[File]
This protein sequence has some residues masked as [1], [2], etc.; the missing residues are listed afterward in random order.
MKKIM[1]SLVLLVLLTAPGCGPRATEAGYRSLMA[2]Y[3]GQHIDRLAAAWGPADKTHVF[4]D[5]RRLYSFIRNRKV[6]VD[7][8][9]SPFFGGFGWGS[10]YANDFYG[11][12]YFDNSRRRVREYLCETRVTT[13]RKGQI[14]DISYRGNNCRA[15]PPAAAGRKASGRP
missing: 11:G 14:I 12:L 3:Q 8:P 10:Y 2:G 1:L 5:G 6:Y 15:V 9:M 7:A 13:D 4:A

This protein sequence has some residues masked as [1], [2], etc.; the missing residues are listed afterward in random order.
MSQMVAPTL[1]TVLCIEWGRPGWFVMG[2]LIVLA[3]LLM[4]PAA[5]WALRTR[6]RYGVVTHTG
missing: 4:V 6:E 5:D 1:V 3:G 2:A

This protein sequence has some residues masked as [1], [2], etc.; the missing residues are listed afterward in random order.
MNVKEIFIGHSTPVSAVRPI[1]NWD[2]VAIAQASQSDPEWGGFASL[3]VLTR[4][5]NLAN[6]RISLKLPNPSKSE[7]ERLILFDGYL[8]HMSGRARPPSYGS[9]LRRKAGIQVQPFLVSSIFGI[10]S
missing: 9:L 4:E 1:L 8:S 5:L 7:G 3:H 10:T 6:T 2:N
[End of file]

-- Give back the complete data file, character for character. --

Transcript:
This protein sequence has some residues masked as [1], [2], etc.; the missing residues are listed afterward in random order.
MKKIM[1]SLVLLVLLTAPGCGPRATEAGYRSLMA[2]Y[3]GQHIDRLAAAWGPADKTHVF[4]D[5]RRLYSFIRNRKV[6]VD[7][8][9]SPFFGGFGWGS[10]YANDFYG[11][12]YFDNSRRRVREYLCETRVTT[13]RKGQI[14]DISYRGNNCRA[15]PPAAAGRKASGRP
missing: 11:G 14:I 12:L 3:Q 8:P 10:Y 2:G 1:L 5:G 6:Y 15:V 9:M 7:A 13:D 4:A

This protein sequence has some residues masked as [1], [2], etc.; the missing residues are listed afterward in random order.
MSQMVAPTL[1]TVLCIEWGRPGWFVMG[2]LIVLA[3]LLM[4]PAA[5]WALRTR[6]RYGVVTHTG
missing: 4:V 6:E 5:D 1:V 3:G 2:A

This protein sequence has some residues masked as [1], [2], etc.; the missing residues are listed afterward in random order.
MNVKEIFIGHSTPVSAVRPI[1]NWD[2]VAIAQASQSDPEWGGFASL[3]VLTR[4][5]NLAN[6]RISLKLPNPSKSE[7]ERLILFDGYL[8]HMSGRARPPSYGS[9]LRRKAGIQVQPFLVSSIFGI[10]S
missing: 9:L 4:E 1:L 8:S 5:L 7:G 3:H 10:T 6:T 2:N